The 2014 edition of ESPN's award show is open for voting and two ASP surfers have made the cut. Carissa Moore (HAW) has been nominated for Best Female Action Sports Athlete and reigning Big Wave World Tour (BWWT) champion Grant "Twiggy" Baker (ZAF) is up for Best Male Action Sports Athlete.
Twiggy's prowess on some of the world's most daunting rides was recognized earlier this year at the 2014 Billabong XXL Awards, where the 2012/2013 BWWT champ also took home Surfline's award for Best Overall Performance.
The ESPYS air July 16 and voting is open to the public. Baker is up against snocross specialist Tucker Hibbert, skateboarder Nyjah Huston, motocross champion Ryan Villopoto, and Olympic freestyle skier David Wise. ASP caught up with Baker to discuss his nomination.
Tweets aside, what significance does being in the running for an ESPY have for you (if any)?
It's great to be recognized alongside those types of athletes. But if we are honest with ourselves what they do are sports and they are true athletes, while I'm just a traveling surf bum from South Africa who managed to win a few events along the way to keep myself on the road and have a good time. Seems strange to even be considered in this type of league, but I'll take it!
You occupy a unique part of the sports world that's still niche in many ways, even within the surfing community. Do you think awards like the ESPYS might help increase general awareness of big wave surfing and its athletes?
That's the goal I guess, get more exposure so that the next generation can make a few bucks doing what we are doing for the love now. I've had a great time working on a reality TV show for ESPN the last few months. They seem like a cool bunch of guys who will do the lifestyle justice when the time comes to air, so yes, it's all good.
Should there be more awareness of and media attention for big wave surfing?
Yes and no. It's great to get some attention, but at the same time we would do it anyway because it's what we love to do. Plus the crowds, it's a double-edged sword because the more attention we get, the more surfers come and join us, and no one likes too many surfers in the water (laughs).
The first surfer who won an ESPY was Sofia Mulanovich, in 2005. What do you think has changed for big wave surfing -- or professional surfing in general -- since then, in terms of how it's seen and understood outside the sport?
Hopefully not much, as we are a subculture and should be recognized as one. We are surf bums: Low-down, dirty, vagabond degenerates who "waste" our lives chasing the next wave and that's exactly how we should be perceived! Here's to us going back to the times of Pottz [Martin Potter] and Occy [Mark Occhilupo] and as far away as possible from the neatly packaged pro surfer of today.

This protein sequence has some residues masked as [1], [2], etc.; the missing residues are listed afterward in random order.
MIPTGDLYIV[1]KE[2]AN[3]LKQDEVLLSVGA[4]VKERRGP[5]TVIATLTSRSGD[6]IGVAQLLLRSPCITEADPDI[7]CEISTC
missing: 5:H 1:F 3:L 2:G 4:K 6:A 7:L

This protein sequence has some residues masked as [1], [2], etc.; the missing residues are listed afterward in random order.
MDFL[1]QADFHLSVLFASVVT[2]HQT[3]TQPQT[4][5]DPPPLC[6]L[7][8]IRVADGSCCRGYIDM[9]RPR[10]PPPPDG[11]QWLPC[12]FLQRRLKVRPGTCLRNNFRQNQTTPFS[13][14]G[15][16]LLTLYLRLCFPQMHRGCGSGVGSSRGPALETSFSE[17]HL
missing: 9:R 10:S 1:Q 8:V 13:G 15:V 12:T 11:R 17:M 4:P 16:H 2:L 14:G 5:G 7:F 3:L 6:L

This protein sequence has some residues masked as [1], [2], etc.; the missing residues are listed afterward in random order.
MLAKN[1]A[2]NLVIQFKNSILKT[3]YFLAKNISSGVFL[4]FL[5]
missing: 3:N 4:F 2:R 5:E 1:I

What's changed for big wave surfing? What would you hope to see in the future?
We are now able to catch bigger waves with our bare hands because of the increase in safety features, due to the work of amazing individuals and companies who have the best interest of the surfers at heart. This is setting us up for an unprecedented future of even bigger and heavier waves that will be tackled by younger, stronger, fitter, and more prepared surfers and I can't wait to watch it all from my couch.
Where in the world are you right now, and what wave do you want to tackle next?
I'm on the North coast of Zululand in South Africa at the moment and the waves are pumping, the diving is pristine, and I have nothing to do all day except to do it, so it's basically paradise.
And even though I'm pretty stoked on this nomination, if I can ask that people -- rather than wasting time on voting for me -- please take that time to go to LIV-village dot com and donate something to my family's orphanage in Africa, with which I'm also busy working. It's a cause that's so much bigger than riding a few waves.
We also have some new big waves up our sleeves that we will be tackling this season in the South while waiting for the ASP events to run, so watch this space.